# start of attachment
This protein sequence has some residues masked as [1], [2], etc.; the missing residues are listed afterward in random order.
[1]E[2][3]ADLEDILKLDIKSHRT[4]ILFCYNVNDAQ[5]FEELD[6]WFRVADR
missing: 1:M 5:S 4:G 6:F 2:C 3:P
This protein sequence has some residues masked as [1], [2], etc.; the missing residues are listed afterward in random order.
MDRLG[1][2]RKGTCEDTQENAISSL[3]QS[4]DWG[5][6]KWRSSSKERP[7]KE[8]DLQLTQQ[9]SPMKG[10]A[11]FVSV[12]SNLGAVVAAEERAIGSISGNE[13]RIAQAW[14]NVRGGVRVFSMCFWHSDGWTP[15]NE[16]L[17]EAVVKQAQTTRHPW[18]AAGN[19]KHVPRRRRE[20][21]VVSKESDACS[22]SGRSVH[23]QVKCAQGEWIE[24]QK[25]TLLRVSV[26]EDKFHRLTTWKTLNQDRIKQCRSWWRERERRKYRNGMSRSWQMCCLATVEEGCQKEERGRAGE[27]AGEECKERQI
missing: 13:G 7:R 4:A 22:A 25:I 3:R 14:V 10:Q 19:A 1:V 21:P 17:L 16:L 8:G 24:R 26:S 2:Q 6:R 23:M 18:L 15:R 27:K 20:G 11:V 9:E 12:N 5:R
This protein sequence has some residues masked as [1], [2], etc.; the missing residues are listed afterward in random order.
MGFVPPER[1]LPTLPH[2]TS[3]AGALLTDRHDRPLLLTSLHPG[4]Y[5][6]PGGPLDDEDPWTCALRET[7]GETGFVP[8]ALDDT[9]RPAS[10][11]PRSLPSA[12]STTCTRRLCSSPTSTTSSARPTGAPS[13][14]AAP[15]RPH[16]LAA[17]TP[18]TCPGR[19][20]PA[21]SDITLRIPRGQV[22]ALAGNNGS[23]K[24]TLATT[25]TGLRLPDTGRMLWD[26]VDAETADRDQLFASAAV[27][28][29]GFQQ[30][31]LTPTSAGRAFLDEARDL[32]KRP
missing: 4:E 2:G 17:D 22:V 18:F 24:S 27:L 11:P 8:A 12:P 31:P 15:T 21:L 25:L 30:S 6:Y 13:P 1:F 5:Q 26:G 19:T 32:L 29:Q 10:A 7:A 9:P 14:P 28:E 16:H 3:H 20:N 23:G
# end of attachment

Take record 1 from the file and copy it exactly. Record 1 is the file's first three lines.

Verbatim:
This protein sequence has some residues masked as [1], [2], etc.; the missing residues are listed afterward in random order.
[1]E[2][3]ADLEDILKLDIKSHRT[4]ILFCYNVNDAQ[5]FEELD[6]WFRVADR
missing: 1:M 5:S 4:G 6:F 2:C 3:P